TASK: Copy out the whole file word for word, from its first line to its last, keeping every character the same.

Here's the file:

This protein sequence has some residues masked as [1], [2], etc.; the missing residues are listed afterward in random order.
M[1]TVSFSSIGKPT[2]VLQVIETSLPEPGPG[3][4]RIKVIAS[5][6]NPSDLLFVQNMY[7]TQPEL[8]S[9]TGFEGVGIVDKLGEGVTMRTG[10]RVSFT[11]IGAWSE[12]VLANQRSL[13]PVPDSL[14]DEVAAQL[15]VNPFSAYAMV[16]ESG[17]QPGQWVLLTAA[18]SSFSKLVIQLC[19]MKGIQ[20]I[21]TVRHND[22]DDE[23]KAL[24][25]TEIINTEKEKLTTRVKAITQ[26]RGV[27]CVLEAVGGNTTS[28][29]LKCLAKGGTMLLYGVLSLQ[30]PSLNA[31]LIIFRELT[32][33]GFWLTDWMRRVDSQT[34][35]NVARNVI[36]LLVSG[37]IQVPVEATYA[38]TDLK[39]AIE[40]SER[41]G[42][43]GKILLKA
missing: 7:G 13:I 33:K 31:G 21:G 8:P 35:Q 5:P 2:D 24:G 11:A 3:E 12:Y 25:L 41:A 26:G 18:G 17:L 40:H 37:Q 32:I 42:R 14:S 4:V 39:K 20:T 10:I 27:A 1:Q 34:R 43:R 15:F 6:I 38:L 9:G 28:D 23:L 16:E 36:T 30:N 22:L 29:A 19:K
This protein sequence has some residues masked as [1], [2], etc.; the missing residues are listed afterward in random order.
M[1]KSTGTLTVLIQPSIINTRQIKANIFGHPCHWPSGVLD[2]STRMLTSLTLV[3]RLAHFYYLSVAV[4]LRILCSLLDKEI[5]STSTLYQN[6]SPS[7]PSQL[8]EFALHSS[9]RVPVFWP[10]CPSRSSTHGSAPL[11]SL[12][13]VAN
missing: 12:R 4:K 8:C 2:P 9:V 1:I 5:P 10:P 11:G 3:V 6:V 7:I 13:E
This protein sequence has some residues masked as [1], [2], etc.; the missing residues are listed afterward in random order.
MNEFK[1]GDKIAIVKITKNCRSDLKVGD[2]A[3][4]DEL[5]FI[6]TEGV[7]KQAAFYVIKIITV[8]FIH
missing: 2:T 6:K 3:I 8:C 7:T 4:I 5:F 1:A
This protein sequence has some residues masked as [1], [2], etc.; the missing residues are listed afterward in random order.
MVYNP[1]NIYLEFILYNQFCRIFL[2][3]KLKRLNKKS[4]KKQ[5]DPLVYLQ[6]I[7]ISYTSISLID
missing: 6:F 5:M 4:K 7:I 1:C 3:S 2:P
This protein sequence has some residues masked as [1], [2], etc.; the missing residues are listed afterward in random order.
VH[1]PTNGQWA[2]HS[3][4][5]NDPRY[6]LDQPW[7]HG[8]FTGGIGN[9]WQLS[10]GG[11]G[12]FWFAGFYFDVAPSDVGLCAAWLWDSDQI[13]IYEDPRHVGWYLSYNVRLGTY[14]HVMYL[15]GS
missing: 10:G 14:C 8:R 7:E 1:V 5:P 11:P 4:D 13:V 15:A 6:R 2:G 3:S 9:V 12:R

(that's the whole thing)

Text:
This protein sequence has some residues masked as [1], [2], etc.; the missing residues are listed afterward in random order.
M[1]TVSFSSIGKPT[2]VLQVIETSLPEPGPG[3][4]RIKVIAS[5][6]NPSDLLFVQNMY[7]TQPEL[8]S[9]TGFEGVGIVDKLGEGVTMRTG[10]RVSFT[11]IGAWSE[12]VLANQRSL[13]PVPDSL[14]DEVAAQL[15]VNPFSAYAMV[16]ESG[17]QPGQWVLLTAA[18]SSFSKLVIQLC[19]MKGIQ[20]I[21]TVRHND[22]DDE[23]KAL[24][25]TEIINTEKEKLTTRVKAITQ[26]RGV[27]CVLEAVGGNTTS[28][29]LKCLAKGGTMLLYGVLSLQ[30]PSLNA[31]LIIFRELT[32][33]GFWLTDWMRRVDSQT[34][35]NVARNVI[36]LLVSG[37]IQVPVEATYA[38]TDLK[39]AIE[40]SER[41]G[42][43]GKILLKA
missing: 7:G 13:I 33:K 31:G 21:G 8:P 35:Q 5:P 2:D 24:G 11:A 3:E 12:Y 25:L 41:A 26:G 18:G 17:L 40:H 37:Q 32:I 42:R 14:S 4:V 39:K 20:T 10:I 27:A 1:Q 34:R 43:R 15:F 6:I 38:L 9:G 28:D 23:L 16:E 36:T 30:N 22:L 29:A 19:K
This protein sequence has some residues masked as [1], [2], etc.; the missing residues are listed afterward in random order.
M[1]KSTGTLTVLIQPSIINTRQIKANIFGHPCHWPSGVLD[2]STRMLTSLTLV[3]RLAHFYYLSVAV[4]LRILCSLLDKEI[5]STSTLYQN[6]SPS[7]PSQL[8]EFALHSS[9]RVPVFWP[10]CPSRSSTHGSAPL[11]SL[12][13]VAN
missing: 12:R 4:K 8:C 2:P 9:V 1:I 5:P 10:P 11:G 3:V 6:V 7:I 13:E
This protein sequence has some residues masked as [1], [2], etc.; the missing residues are listed afterward in random order.
MNEFK[1]GDKIAIVKITKNCRSDLKVGD[2]A[3][4]DEL[5]FI[6]TEGV[7]KQAAFYVIKIITV[8]FIH
missing: 2:T 6:K 3:I 8:C 7:T 4:I 5:F 1:A
This protein sequence has some residues masked as [1], [2], etc.; the missing residues are listed afterward in random order.
MVYNP[1]NIYLEFILYNQFCRIFL[2][3]KLKRLNKKS[4]KKQ[5]DPLVYLQ[6]I[7]ISYTSISLID
missing: 6:F 5:M 4:K 7:I 1:C 3:S 2:P
This protein sequence has some residues masked as [1], [2], etc.; the missing residues are listed afterward in random order.
VH[1]PTNGQWA[2]HS[3][4][5]NDPRY[6]LDQPW[7]HG[8]FTGGIGN[9]WQLS[10]GG[11]G[12]FWFAGFYFDVAPSDVGLCAAWLWDSDQI[13]IYEDPRHVGWYLSYNVRLGTY[14]HVMYL[15]GS
missing: 10:G 14:C 8:R 7:E 1:V 5:P 11:P 4:D 13:V 15:A 6:R 2:G 3:S 9:V 12:R